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LeRoy J. Prinz Biography

  • Profession: Choreography
  • Born: Jul 14, 1895
  • Died: Sep 15, 1983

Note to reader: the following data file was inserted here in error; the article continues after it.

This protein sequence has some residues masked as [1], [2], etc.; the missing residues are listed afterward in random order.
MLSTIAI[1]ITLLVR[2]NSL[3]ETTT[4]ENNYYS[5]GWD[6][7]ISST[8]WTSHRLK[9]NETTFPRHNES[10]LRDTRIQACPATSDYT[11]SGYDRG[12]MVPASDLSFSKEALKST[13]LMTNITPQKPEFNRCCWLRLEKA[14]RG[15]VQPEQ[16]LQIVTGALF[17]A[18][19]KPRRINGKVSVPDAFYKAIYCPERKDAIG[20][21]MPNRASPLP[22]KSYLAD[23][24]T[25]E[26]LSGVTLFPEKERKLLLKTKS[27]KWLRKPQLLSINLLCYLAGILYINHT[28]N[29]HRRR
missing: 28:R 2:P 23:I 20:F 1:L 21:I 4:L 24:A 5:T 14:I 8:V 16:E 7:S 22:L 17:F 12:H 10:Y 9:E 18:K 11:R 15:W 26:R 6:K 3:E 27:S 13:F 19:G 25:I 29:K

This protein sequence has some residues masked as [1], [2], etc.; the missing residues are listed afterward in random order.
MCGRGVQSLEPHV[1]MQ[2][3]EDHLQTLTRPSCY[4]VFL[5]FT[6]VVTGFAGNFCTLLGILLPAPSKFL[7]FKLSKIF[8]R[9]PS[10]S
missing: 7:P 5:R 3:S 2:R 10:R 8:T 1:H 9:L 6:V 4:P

St. Joseph, MO, just wasn't exciting enough for young LeRoy Prinz; barely out of his teens, he ran away from home to join the French Foreign Legion. Here he learned the rudiments of aviation, which enabled him to join American ace Eddie Rickenbacker's squadron during World War I. How all this prepared him for a career as a dancer/choreographer is anyone's guess, but by the mid-'20s, Prinz was in Europe, staging production numbers for Paris' Folies Bergere and for Viennese impresario Max Reinhardt. He came to films as a dance director in 1929, working on such early-talkie musicals as [[Feature~V96594~Innocents of Paris~innocentsofparis]] (1929) and [[Feature~V30670~Madame Satan~madamesatan]] (1930); this latter film launched a long association with director Cecil B. DeMille. Working on some 200 films at various studios (he spent most of his time at Paramount and Warner Bros.), Prinz was nominated for three Academy awards. When he finally won an Oscar, it was for his direction of the uncharacteristically sentimental (and non-musical) Warners short subject A Boy and His Dog (1946). Prinz also produced and directed a brace of 45-minute "streamliners" for Hal Roach, [[Feature~V83446~All American Co-Ed~theallamerican]] (1941) and Fiesta (1941). In films until 1958, LeRoy Prinz was a highly original, fiercely independent talent, a man who was unafraid to tell anyone -- even Jack Warner himself -- what to do and where to go if it impeded his work. ~ Hal Erickson, Rovi